Regarding the dates of the Rafale deployments , it doesn 't matter Herald . The Rafale has been there for over two and a half years and it is not over . 


 

Lynstyne :


""Re the refuelling probe - i will explain it again there is a big metal ball on the front because of this the rcs will never be as small as you think the ball is bigger than that, and placing ram material at its base would be a waste of effort.""

 

Dassault disagrees with you it seems ... Hiding the aluminium ball is impossible but coating the probe is possible , this is what I am trying to dig into . Give me time as the info is not on the open net (so far ?) .

**********


I see that everybody is down to nit-pick details because what I say can 't be disproved . It 's noted .


 

Cheers .








Heavy thud as Lynstyne Beats head against wall
 
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MK       11/15/2009 4:13:05 PM
In multirole , the actual Gripen is ahead of the actual Typhoon . The Rafale F3 also is .

True nobody disputed that, it's a question of priorities besides the core customers.
 
In AtA , it is a close call in between the Typhoon and the Rafale (the Gripen comes a bit short in real performance but its intranetwork ~data fusion in between Gripens~ is second to none) . Whatever say the fanboys , the various Rafale-Typhoon encounters did not bring a clear winner , far from it . However and for the sake of truth , it seems that the Typhoon won 2-1 against the Rafale during the S-Korean eval (it also won 4-0 against the F-15K) .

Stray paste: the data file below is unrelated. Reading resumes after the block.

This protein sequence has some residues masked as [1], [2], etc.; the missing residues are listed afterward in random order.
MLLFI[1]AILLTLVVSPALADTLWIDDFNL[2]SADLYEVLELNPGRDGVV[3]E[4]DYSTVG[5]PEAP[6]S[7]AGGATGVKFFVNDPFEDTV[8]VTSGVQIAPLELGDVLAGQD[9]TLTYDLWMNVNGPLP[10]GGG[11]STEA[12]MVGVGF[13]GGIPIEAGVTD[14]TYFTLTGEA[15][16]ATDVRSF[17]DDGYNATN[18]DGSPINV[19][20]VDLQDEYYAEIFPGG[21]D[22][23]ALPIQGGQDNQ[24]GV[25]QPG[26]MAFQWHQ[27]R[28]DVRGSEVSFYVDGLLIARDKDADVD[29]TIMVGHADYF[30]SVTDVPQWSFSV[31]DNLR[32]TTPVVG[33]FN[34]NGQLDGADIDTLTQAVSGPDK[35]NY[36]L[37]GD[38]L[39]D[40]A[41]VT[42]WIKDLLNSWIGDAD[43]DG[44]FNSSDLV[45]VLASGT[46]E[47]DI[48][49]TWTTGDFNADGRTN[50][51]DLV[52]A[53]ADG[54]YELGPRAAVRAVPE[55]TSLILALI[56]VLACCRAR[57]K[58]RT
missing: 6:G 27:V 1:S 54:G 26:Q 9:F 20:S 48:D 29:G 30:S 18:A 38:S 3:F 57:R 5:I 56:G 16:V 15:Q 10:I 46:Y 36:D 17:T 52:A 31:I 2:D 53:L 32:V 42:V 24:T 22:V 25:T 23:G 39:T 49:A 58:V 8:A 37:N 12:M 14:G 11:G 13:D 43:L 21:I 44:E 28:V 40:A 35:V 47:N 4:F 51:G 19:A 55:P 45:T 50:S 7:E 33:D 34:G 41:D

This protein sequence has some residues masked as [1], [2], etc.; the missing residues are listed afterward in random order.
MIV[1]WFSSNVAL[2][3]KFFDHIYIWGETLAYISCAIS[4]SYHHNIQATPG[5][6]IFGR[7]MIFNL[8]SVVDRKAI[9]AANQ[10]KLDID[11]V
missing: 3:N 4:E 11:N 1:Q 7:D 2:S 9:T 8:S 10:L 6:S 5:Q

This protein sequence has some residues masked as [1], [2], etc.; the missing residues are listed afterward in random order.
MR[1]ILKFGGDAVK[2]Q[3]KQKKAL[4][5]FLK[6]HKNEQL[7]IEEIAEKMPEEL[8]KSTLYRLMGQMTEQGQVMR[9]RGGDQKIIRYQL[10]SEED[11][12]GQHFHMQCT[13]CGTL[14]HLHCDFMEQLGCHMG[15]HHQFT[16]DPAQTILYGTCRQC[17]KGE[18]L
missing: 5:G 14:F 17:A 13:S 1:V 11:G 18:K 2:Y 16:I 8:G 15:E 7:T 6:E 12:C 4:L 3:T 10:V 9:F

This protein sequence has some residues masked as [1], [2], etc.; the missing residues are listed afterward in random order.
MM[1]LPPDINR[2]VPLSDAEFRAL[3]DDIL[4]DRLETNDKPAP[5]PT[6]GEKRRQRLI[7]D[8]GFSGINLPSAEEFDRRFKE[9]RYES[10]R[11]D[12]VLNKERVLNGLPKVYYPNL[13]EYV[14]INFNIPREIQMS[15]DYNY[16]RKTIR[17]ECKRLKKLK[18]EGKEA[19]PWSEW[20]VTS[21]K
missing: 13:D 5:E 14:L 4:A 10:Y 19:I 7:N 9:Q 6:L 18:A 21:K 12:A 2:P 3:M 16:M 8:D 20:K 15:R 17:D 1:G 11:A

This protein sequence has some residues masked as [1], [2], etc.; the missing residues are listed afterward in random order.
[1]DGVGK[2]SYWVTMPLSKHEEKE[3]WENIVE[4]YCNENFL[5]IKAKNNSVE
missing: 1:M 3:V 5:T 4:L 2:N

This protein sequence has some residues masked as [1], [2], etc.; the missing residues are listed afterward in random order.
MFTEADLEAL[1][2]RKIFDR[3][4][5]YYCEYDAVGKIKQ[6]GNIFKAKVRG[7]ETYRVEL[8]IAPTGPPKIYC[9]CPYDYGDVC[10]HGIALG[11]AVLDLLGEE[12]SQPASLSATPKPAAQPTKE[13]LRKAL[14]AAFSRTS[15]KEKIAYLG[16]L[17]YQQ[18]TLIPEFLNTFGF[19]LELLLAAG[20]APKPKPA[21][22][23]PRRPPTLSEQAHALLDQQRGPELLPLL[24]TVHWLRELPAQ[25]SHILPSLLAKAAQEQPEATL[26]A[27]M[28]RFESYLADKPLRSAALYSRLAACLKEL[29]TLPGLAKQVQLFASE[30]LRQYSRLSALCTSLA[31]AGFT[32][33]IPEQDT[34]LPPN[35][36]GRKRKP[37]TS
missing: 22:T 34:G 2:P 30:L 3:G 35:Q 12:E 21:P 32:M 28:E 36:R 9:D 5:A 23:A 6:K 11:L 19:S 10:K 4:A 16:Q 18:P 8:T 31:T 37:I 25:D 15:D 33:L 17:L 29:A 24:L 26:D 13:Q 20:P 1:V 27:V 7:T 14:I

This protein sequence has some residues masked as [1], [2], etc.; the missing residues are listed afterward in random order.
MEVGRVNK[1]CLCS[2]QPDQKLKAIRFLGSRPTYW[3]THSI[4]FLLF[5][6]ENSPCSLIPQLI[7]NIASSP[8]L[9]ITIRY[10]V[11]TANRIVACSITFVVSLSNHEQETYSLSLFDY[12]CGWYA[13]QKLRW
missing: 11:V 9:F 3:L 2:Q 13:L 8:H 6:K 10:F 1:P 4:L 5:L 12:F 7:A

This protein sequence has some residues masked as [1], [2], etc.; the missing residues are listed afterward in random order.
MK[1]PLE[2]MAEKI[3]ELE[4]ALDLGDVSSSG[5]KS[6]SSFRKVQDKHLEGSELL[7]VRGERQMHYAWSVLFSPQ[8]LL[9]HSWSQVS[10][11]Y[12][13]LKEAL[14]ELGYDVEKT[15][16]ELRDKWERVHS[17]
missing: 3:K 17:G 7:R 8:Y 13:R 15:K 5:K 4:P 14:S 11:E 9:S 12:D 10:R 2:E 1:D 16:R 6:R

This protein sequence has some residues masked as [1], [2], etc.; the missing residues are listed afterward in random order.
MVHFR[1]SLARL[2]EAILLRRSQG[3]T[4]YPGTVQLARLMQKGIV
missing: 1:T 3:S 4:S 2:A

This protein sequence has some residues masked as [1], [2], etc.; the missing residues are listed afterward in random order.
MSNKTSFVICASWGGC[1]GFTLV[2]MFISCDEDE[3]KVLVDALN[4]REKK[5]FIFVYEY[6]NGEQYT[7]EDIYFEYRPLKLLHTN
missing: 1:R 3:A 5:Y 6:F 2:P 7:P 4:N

I suppose this must have been Singapore and not South Korea, but I could be wrong. But afaik Typhoon was not deployed to SK for evaluation purposes.
 
MK , I am sure that you are also aware of the French pilots saying that they can detect a Typhoon waaaay before they can detect another Rafale , which definatly proves the RCS difference . It is also why the Typhoon Captor , while having a better range than the Pesa RBE2 , don 't give the Eurofighter any edge in detection range .

I'm aware of these rumors, but they are just that in the first place, rumors. While I'm certain that the Rafale will enjoy an edge here, I don't think the difference is that large, particularly from the frontal section and not in a loaded configuration.

 
Furthermore, while the DASS is a powerfull ECM system and uses interferometry for geo-location , it doesn 't use AESA active antennas for precise jamming through multi-bands and is not LPI either .